Would Berensky want to join him in taking advantage of the deaths at the top of the Fifth Directorate? Would he agree to redirect the plan? Holding the plastic in both hands, Control paused to ponder. Even before Berensky was given a huge stake in gold and had begun to receive closely held financial information a few years ago, the sleeper had become a successful banker in America; he understood the mysteries of money; he moved vast sums of other people’s assets around in lightning trades.
On the other hand, Berensky—Control thought of him in his Russian, not his American identity—was the dedicated disciple of his father, a KGB chief who was such a stern ideologue that he had sent his son to live a lifelong lie behind enemy lines a generation ago. It troubled Control that the sleeper might be afflicted with notions of loyalty to the new regime now in power, or—even worse—with dreams of supplanting that regime with the old KGB faction once headed by his father.
If Berensky refused to take the money and go into private business with Control, there was always the banker in Bern to fall back on for his expertise. But Berensky would be better.
Control now wished he had taken the time to know the sleeper better. Belatedly, he judged himself deficient in tradecraft for not being able to determine the motivation of an agent given such trust. But Aleks Berensky had never been a confiding soul; in all their meetings over the five years after Aleks was activated, the tall, heavyset man had seldom smiled, had rarely grown openly angry. He remained unperturbed, as a gambler or a banker should, even in those rare cases when the economic intelligence Control provided him was mistaken and caused him serious losses.
Following the directions on the sheet, Control pressed the detonator shaft into the plastic explosive. Berensky was the name given to the bastard son of the KGB director Shelepin, but the sleeper was his father’s son. Berensky was a Shelepin to the bone. Purposeful above all.
What else would possess a young man to leave his pregnant wife behind forever, to train for years in the KGB’s American Village to pass for an American, and then to insinuate himself into an alien society, never revealing himself until called upon to betray the trust he had built up for a generation? Control had run spies that were in the business for the money—by far the most reliable motivation—or for the thrill, or were driven by some burning theology, or because they had been entrapped and turned. But all those spies had the comfort of continuity of contact; steadying their psyches was the reassurance of a regular series of transactions, made personal by the lifelong security of their own control agents.
Not the sleeper. For nearly twenty years, he had been all alone and unreached-for. He had never been called upon for any espionage and was not permitted to contact his motherland for advice or encouragement. His permanent home was in the enemy’s house. A sleeper was an intelligence agency’s longest-term investment, never to be risked for transitory gains. This particular sleeper was like a time bomb attached to a generational calendar rather than a clock.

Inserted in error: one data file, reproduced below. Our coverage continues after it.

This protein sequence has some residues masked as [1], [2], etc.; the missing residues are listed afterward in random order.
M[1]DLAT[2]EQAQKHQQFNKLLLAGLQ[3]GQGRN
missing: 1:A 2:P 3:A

Control reminded himself that the explosive detonator in his hand was to be attached to the small quartz-driven clock in the kit. He consulted the instruction sheet again, clicked the timer into the detonator, and checked the hour against his own watch: 7:00 P.M. He set the clock for 11:00 P.M. and pressed the assembled device into the lengthened plastic. It drooped in the middle when he held it in both hands, but he found the answer to that in the instruction sheet: mold the plastic to the object to be exploded.
He went through the bathroom to the bedroom that did not have his suitcase on the bed. The last time they met on this island, Berensky had expressed a desire for the room with the view of the nearby hotel casino rather than of the ocean, and was asleep by ten. He would have his favorite room again.
Control slid on his back under the bed and pressed the length of the Composition D around the rod stabilizing the innerspring mattress. He jiggled the detonator and clock to make sure they were wedged in securely. As a fail-safe, as the instruction sheet suggested, he rigged the switch so that he would have to come into the room and reach under the bed to activate the timer. He would do that during a break in their meeting, only if the sleeper failed to grasp the private financial opportunity that lay before the two of them. If Berensky would not be his partner, the sleeper would lie down on his well-wired mattress for his final sleep. And then Control would take a long walk on the beach, in a safe position to observe the fireworks.
What People are Saying About This
A great read. Safire is as good with fiction as he is with nonfiction, which is Pulitzer-prize good.
Most Helpful Customer Reviews
A master sleeper spy, assimilated into American life for twenty years, has been made operative and given control of the vast financial assets of the old KGB, and has disappeared with the fortune. His reputation is deadly, and his manipulation of enormous wealth begins to alter the world's political and financial structure. Although the old KGB hard-liners bent on reinstating the old guard's lethal techniques are determined to find the sleeper. And so is the world's greatest reporter, Irving Fein. Fein is a character only William Safire could ceat: driven, mean, funy, always the "skunk in the garden party." Relentlessly resourceful, Fein is always suspicios, always thinking and his access to the top in politics, the CIA, th media, is the best. But Irving isn't charming, nor is he good on television, and he needs a big story. Vieca Farr is Fein's journalistic opposite, a TV anchorwoman whho is popular on the air but lacks stature as a reporter. Working together, they decide to "walk back the cat" and break the story of the notorious sleeper spy, even as the sleeper is devising brilliant ways to elude them. Rich in information and disinformation steeped in the stories behind the news, and revealing of how the minds of spies and of journalists work.
G. Go away im done with u. Sleeper. Sorry. I act out when i piss.ed i didnt mean tht